Summer has come and gone and what a summer it has been – well I hope for most people. However, Autumn is very definitely on its way; the trees are changing colour, it’s been quite windy and of course the temperatures have dropped. Last weekend the group met for their twice yearly get-together and thoughts of balmy summer days were just a memory. Over the summer three of our members, Ruth Issett, Dorothy Tucker and Alice Fox, taught at our Summer School but more of that in another post. We wanted to focus on other news this time.
One of our members has had a hectic and exciting summer. With the launch of her new book, Sketchbook Explorations, the last few weeks have been very busy for Textile Study Group member Shelley Rhodes. Well known as a group member and teacher, Shelley found time to answer some questions when we caught up recently. I started by asking what it felt like to see the finished book for for the first time after all the work producing it.
It is amazing to finally see it in print. It seems like a long wait from handing everything in, to finally holding a copy of the finished book. I have been working in sketchbooks for many years without the intention of them ever being seen, so it is quite strange but thrilling to see them reproduced. I think Batsford have done a great job with the printing. We worked hard together on the layout of each page, as I wanted a really crisp, fresh look to the book. However, I also wanted to show multiple images from a sketchbook, rather than a single open sketchbook page. I think we achieved this and I am really pleased with the overall look and feel of the book.
What has the process of writing a book been like?
Like everything that is new it has been quite hard and there is always a steep learning curve. The initial writing came quite easily, but just getting everything in some kind of order took a lot of time. Working in sketchbooks is not a linear process. There is a lot of overlap, so I had to keep checking that I wasn’t repeating things. The final edits, reading through, moving chunks of text and rearranging the order took a long time. Similarly, finding the right images to illustrate each point was challenging.
How did you approach the process?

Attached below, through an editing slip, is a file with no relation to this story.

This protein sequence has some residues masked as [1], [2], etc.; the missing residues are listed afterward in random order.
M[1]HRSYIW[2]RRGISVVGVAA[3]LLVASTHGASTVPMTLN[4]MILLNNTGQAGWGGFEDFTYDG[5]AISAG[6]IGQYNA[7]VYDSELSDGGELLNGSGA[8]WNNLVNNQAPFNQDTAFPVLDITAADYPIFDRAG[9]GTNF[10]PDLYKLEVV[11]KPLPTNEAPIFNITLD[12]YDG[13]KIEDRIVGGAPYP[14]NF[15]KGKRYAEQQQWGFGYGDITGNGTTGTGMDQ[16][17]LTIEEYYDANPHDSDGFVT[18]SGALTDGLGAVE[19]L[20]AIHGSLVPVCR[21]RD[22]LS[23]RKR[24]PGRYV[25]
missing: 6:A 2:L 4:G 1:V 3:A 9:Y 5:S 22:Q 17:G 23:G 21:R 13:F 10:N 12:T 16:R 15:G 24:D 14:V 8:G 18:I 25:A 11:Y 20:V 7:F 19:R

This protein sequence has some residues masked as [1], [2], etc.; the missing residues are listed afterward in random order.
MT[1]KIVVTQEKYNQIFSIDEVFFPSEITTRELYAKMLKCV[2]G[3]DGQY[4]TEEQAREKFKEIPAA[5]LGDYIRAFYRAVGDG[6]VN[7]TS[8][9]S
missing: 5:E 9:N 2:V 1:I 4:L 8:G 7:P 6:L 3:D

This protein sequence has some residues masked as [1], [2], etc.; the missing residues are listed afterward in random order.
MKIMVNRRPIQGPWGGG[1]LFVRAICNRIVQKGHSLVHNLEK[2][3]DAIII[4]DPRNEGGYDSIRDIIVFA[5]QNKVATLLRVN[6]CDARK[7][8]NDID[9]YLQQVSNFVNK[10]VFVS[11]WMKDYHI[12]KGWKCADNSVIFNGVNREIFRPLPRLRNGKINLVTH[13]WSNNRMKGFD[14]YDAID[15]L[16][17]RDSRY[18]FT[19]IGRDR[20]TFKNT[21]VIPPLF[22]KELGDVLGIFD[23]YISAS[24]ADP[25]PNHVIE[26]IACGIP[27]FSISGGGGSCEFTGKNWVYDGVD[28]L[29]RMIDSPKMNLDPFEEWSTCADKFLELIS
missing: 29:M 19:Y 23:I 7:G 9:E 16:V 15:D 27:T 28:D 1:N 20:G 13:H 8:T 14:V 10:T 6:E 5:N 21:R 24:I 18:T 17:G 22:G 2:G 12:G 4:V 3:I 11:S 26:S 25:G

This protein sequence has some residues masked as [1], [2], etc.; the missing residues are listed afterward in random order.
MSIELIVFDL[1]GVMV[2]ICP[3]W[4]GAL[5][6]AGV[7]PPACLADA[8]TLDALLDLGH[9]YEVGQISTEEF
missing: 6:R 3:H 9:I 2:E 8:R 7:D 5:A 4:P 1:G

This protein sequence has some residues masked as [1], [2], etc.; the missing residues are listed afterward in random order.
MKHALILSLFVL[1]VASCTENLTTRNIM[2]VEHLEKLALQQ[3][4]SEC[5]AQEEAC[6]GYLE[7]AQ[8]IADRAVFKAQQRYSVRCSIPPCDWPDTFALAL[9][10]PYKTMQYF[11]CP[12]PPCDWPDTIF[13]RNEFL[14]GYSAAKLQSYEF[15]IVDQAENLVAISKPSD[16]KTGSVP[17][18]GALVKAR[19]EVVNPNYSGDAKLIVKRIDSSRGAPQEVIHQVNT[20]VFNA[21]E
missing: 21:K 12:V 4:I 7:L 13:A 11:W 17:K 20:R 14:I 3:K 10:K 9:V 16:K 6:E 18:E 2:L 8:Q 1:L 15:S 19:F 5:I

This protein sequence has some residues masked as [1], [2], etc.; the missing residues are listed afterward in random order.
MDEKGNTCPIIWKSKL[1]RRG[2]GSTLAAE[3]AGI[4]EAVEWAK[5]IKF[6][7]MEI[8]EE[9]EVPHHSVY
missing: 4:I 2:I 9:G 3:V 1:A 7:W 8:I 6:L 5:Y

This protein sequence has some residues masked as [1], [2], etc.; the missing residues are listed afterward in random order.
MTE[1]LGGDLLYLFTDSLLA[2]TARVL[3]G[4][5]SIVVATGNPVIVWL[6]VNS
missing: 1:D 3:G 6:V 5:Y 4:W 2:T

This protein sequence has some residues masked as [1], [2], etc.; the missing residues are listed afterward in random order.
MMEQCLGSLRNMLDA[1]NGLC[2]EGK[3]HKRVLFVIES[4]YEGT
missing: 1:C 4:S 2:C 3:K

Getting started is often the most difficult thing. I tried to maintain a rhythm of working on it regularly in small chunks. Some days I didn’t feel ‘in the mood’ but I just had to make myself do it on those days by telling myself I’d just work on it for an hour. Then I would often find that once I got started words would begin to flow.
Did you have a clear concept of how you would go about the work?
I had a clear idea of how I wanted the book to look and I knew that I wanted to show the work of other artists and their approaches. I didn’t want a ‘gallery’ of their work in the book but I wanted to integrate their thoughts, words and images throughout the book. So I started a ‘conversation’ with each of the artists. Then there were a lot of emails, back and forth as well as face to face conversations with some of them.
What were the main ideas that you were trying to get over to the readers?
I really wanted to share my passion for sketchbooks and encourage others to use them regularly. I want to show how sketchbooks can be used in different ways and for different purposes. There is no right or wrong way of using them. They can really help with ongoing projects, development of work, exploring and experimenting, research as well as recording your travels or as a daily visual diary where you record anything and everything with no particular theme.
How important do you think it is to have and maintain a habit of regular, if not daily, drawing?
The more you do anything, the better you get at it. Confidence grows through practice and I find my drawings become stronger and more positive by working on them every day. I find setting a daily goal really pushes me to focus and complete a daily creative act.
[see my daily post on www.instagram.com/shelleyrhodesartist]
A lot of people are nervous about ‘drawing’, how do you advise people to start creating that habit of visual note-taking?
I would suggest starting by collecting or using collage. Arrange ephemera, tickets and found objects in your book along with notes and words. Or you could try creating small colour swatches based on your observations. The important thing is to start looking and recording.
What are your favourite materials when you make your personal visual notes?
I use a fine line pen, mechanical pencil, dip pens with ink, washes of watercolour paint and often chalks. I like to use layers of different media on my sketches, drawings and mark-making. Often, I will work on top of a collaged or prepared surface, rather than a clean sketchbook page.
What is next – what plans do you have for the next few months?
I am having an Open Studio Weekend at my studio near Burton in Kendal on 29th and 30th September from 10 til 4 each day [further details on my website and Facebook page]. I plan to show lots of sketchbooks, work and drawings that feature in the book and I will be selling copies of it. I have a full schedule for teaching for the rest of this year and for 2019, teaching in my studio, throughout the UK and abroad. Also I am continuing to develop my own work for exhibiting.
Finally, Shelley what is the book’s title and where can your book be bought?
The book is called Sketchbook Explorations – for mixed media and textile artists. It is available to buy on line at various online retailers. Also, Waterstones and other high street bookshops sell it. I have copies to sell at my Open Studio and when I teach workshops and give talks.
Sketchbook Explorations by Shelley Rhodes is published by Batsford. Photographs by Michael Wicks and Shelley Rhodes.
Thank you Shelley, I know it will be very popular and will be of enormous help to many people who are maybe a little tentative about the designing process and using a sketchbook.